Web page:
I Think I’m Turning Japanese

There is no subtler, surer means of overturning society than to debauch the currency. The process engages all the hidden forces of economic law on the side of destruction and does it in a way that not one man in a million is able to diagnose. — John Maynard Keynes A fall from grace At one point in the late 1980s, there was a square block of real estate in downtown Tokyo, near the Imperial Palace, that was worth more than all of California. The country was booming… The Japanese led the world in electronics. Every teenager had to own a Sony Walkman. The Toyota Supra and four wheel drive pickup were the two bests car of the decade. Japanese investors bought up American icons like Rockefeller Center, Columbia Pictures, and the Pebble Beach Golf Course. Along the way, Japan also created the 100-year mortgage and had an unassailable cadre of elites that ran the banks, the government, and the corporations. The country was run by one political party— the Liberal Democratic Party — from 1955 to 2009. Stimulating death This political party’s main platform was “spend money and create growth.” It tried stimulus after stimulus… They’ve built bridges in mountainous villages where few people live… They’ve forced banks to take on massive debt, and shuffled other debt to different banks. And after twenty years of spending, Japan has $9.7 trillion in public debt — twice its GDP in 2009. They still have no growth. A few months ago, in the thick of the Greece debt crisis, the Prime Minister warned the Japanese Parliament, “It is difficult to sustain a policy that relies too heavily on issuing debt. As we have seen with the financial confusion in the European Community stemming from Greece, our finances could collapse if trust in national bonds is lost and growing national debt is left alone.” Death spiral Japan has been in a deflationary spiral for 20 years. The nation’s housing bust has still not hit bottom. People hold onto money because they know what they want to buy will be cheaper later. Core consumer prices fell 1.0 percent in August, marking 18 consecutive months of decline. And to top it off, they just aren’t making any more Japanese. Check out the population pyramid: As you can see during the “Economic Miracle” period from 1950 to 1990, Japan was youthful, ambitious, and…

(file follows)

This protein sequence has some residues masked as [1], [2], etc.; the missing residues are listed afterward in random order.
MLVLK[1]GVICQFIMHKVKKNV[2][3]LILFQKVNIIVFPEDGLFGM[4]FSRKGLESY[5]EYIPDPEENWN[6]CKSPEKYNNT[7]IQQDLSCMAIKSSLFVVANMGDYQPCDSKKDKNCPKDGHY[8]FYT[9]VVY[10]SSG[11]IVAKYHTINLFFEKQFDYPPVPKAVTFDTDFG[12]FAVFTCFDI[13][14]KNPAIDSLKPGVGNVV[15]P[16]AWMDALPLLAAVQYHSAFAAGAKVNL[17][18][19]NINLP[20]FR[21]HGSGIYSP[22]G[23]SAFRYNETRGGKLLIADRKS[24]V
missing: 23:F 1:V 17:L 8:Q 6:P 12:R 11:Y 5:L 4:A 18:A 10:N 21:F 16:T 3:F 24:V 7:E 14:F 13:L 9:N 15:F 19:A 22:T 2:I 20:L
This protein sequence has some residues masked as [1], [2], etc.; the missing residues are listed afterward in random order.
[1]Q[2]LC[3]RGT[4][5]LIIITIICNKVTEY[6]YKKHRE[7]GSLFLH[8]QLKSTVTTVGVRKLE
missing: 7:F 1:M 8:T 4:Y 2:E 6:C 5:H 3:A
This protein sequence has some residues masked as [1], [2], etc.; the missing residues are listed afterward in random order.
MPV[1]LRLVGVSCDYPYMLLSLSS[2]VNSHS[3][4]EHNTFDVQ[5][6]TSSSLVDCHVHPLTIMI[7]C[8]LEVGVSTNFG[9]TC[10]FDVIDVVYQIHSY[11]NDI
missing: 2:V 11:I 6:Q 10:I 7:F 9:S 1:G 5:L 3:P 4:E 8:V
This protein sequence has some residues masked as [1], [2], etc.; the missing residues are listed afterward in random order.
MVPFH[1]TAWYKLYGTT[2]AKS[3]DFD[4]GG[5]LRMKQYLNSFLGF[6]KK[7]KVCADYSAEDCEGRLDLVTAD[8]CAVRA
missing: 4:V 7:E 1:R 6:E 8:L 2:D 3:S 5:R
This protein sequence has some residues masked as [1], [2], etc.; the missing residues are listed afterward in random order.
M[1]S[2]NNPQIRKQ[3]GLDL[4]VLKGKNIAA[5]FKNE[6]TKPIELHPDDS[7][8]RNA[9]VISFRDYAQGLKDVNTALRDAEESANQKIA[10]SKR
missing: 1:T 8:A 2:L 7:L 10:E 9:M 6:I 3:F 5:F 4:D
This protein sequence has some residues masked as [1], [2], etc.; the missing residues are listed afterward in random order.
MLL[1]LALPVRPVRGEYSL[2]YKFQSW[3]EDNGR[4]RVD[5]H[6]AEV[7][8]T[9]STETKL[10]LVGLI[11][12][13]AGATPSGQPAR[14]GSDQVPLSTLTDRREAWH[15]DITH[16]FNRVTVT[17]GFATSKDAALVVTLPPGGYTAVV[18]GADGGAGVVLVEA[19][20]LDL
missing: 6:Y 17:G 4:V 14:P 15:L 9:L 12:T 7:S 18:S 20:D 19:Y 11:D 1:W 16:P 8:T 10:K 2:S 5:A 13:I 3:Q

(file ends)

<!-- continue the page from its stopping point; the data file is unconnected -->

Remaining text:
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I Think I’m Turning Japanese

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